Tech blog item #9: The New York Times’ Porous Paywall

According to Mark Potts’ “Recovering Journalist,” there’s a rule today that every media-business blogger has to weigh in on the New York Times’ finally announced online subscription plan.  In this blog article, Potts goes over this plan, and looks at an analysis done by Felix Salmon.

The New York Times introduced this plan on Thursday.  The idea of this plan is to begin charging the most frequent users of The New York Times’ Web site $15 for a four-week subscription in a bet that readers will pay for news they are accustomed to getting free.

In the analysis, Salmon discusses how the paywall won’t even cover its own development costs for a good two years, and beyond that will never generate enough money to really make a difference to NYTCo revenues.  According to Salmon, this move makes no kind of financial sense for the NYT.  The upside is limited; the downside is that it ceases to be the paper of record for the world.  No one would take that bet.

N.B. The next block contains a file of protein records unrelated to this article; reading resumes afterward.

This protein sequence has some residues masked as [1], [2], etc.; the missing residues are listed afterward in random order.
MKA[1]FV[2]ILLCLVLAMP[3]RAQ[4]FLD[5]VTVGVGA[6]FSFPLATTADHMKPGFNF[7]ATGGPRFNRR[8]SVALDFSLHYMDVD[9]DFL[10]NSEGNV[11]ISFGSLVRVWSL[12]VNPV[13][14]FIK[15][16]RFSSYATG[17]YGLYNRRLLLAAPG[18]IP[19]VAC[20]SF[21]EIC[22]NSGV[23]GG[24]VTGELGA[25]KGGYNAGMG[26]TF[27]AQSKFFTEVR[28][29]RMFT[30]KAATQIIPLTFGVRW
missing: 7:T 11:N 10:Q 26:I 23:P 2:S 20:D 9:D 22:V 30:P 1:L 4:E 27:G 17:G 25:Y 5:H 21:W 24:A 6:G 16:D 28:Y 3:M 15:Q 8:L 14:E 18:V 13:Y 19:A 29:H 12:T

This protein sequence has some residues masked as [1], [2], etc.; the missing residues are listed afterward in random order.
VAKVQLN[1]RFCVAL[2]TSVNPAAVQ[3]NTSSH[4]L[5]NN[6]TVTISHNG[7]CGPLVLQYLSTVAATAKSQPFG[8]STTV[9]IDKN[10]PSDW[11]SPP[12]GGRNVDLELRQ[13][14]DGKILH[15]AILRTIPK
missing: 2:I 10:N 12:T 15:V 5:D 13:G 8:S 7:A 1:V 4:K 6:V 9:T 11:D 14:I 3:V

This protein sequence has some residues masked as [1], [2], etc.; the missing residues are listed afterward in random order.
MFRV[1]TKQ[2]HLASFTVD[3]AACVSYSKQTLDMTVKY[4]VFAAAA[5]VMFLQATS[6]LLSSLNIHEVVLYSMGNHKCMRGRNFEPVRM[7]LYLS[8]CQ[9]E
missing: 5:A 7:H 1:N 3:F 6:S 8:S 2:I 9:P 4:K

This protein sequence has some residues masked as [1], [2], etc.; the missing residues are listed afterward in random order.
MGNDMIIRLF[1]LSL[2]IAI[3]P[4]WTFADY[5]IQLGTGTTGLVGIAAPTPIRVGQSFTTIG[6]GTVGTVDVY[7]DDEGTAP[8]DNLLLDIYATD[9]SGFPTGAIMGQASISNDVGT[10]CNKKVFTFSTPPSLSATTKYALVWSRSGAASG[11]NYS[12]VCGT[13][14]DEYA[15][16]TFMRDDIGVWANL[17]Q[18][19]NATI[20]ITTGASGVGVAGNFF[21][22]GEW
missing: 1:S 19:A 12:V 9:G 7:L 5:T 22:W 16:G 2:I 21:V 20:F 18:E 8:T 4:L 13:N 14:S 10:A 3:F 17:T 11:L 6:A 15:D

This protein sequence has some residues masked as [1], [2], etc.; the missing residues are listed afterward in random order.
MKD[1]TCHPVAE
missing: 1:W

Potts completely agrees with Salmon.  As Salmon says, it doesn’t appear this is going to make a material impact on the Times’ finances.  There seems to be no point in all of this, except maybe to make some sort of “we must be paid” statement.  Potts’ message is this: Just wanting to be paid does not a business model make.



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